Indoor Uses For Outdoor Rug

Indoor Uses For Outdoor Rug
17 March 2015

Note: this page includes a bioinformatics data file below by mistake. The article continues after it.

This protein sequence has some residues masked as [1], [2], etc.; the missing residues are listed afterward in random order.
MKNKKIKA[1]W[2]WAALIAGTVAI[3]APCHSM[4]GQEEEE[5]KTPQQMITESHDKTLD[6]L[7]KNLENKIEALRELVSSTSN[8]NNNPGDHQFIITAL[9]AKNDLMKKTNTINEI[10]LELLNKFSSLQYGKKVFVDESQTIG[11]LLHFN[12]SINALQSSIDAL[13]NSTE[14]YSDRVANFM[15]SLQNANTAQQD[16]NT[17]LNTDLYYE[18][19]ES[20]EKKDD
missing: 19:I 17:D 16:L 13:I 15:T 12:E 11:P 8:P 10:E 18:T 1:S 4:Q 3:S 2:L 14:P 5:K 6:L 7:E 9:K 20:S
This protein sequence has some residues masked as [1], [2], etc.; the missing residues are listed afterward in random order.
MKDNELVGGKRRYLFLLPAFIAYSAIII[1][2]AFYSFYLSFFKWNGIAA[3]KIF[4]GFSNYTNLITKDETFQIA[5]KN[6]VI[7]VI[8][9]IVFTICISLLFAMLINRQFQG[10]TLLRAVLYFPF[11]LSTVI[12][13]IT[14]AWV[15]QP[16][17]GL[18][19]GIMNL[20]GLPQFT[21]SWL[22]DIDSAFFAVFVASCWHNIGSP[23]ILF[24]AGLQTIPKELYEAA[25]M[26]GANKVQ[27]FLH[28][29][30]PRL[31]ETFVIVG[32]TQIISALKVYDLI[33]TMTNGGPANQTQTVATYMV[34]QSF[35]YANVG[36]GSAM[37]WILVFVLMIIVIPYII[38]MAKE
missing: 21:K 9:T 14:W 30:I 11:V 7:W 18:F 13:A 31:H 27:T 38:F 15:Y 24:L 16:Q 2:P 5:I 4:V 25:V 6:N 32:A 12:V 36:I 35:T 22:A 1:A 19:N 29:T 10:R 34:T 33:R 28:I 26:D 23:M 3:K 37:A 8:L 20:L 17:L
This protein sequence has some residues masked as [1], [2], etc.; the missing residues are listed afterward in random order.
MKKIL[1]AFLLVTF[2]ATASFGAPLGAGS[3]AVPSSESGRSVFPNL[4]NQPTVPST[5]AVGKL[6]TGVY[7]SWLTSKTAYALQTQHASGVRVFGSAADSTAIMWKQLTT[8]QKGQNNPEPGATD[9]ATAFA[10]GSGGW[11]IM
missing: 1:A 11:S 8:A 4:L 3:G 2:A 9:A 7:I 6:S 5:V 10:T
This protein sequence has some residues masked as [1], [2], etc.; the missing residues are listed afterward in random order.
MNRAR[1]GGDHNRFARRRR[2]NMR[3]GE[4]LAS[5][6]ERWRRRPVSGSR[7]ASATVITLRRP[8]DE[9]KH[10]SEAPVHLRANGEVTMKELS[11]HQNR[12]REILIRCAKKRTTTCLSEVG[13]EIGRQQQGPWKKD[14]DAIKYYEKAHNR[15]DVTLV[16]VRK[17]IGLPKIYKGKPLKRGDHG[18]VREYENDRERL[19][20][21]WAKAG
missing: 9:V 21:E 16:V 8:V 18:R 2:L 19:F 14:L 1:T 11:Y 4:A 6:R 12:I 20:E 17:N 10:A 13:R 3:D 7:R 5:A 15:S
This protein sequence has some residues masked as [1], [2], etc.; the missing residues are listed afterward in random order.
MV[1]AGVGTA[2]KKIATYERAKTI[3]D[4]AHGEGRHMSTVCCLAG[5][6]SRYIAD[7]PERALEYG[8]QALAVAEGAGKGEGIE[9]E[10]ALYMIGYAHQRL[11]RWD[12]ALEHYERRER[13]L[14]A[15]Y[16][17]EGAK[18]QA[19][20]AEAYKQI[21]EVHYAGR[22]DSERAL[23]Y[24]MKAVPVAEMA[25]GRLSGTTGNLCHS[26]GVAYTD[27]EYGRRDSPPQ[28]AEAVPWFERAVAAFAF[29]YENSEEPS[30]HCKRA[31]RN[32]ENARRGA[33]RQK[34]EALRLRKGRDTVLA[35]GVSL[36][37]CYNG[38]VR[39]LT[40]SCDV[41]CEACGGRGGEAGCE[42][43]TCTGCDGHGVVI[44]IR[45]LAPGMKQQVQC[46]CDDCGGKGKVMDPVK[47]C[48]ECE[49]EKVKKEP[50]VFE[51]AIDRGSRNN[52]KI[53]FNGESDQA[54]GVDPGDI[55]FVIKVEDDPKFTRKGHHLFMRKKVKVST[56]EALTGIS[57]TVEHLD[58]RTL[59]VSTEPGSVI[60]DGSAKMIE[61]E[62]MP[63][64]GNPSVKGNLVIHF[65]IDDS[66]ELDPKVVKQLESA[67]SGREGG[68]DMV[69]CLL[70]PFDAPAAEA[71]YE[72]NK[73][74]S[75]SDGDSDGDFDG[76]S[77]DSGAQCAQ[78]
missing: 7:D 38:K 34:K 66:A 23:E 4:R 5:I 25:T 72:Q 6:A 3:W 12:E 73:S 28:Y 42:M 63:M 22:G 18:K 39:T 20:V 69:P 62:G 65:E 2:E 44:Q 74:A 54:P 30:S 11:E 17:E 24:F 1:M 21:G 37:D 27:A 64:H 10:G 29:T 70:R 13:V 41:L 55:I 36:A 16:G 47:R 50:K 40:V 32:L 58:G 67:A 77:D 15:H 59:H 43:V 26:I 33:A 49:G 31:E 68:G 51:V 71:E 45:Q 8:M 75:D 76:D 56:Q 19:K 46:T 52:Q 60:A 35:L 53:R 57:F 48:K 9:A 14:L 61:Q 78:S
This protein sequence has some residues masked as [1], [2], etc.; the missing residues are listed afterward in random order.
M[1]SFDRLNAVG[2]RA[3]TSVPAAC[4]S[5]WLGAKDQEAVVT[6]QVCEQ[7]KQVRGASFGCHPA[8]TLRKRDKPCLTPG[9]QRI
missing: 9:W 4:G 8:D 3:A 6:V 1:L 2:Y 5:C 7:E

Close your eyes and picture an outdoor rug. What do you see? Bright green astroturf, or perhaps a drenched and stained sisal? Not anymore. Outdoor rugs have come a long way. In fact, now they are so gorgeous it’s not uncommon to use them indoors. When you think about it, that’s a perfect application for outdoor rugs– especially in high-traffic areas, areas prone to spillage, or anywhere that might see moisture. Are there any cons to outdoor rugs? It depends on the rug. Some have a rougher feel due to the material, so if you’re shopping for them in store be sure to give it a touch test. Here are 7 favorite uses for outdoor rugs; rooms just begging for something beautiful yet durable. 1. Kitchen A kitchen rug softens the hardness of floor and offers a pop of color. Having a moisture-friendly rug in the kitchen is a definite bonus! 2. Bathroom Again, outdoor rugs deal well with moisture and the bathroom certainly is a place you’ll find it. 3. Kids’ Rooms Let’s not go into detail over what might make an outdoor rug perfect for a kids room; suffice it to say, they clean up nicely with a hose if it comes to that. 4. Entryway Most dirt is collected at your home’s entryway. Shoes, boots, pets, and leaves get caught at the area closest to your door. With an outdoor rug, it's easy to just hose it off. 5 and 6: Laundry Room and Dining Room Both deal with potential messes. A happy rug in either spot that handles spills is a plus! A few bold choices perfect for those spaces: 7. Decks and Patios What? Using an outdoor rug outdoors? Stranger things have happened. The right outdoor rug can create a totally livable outdoor space. Most Kiwi's spend December - March outside and thanks to our outdoor rugs we can go shoeless. And summers are all about being shoeless.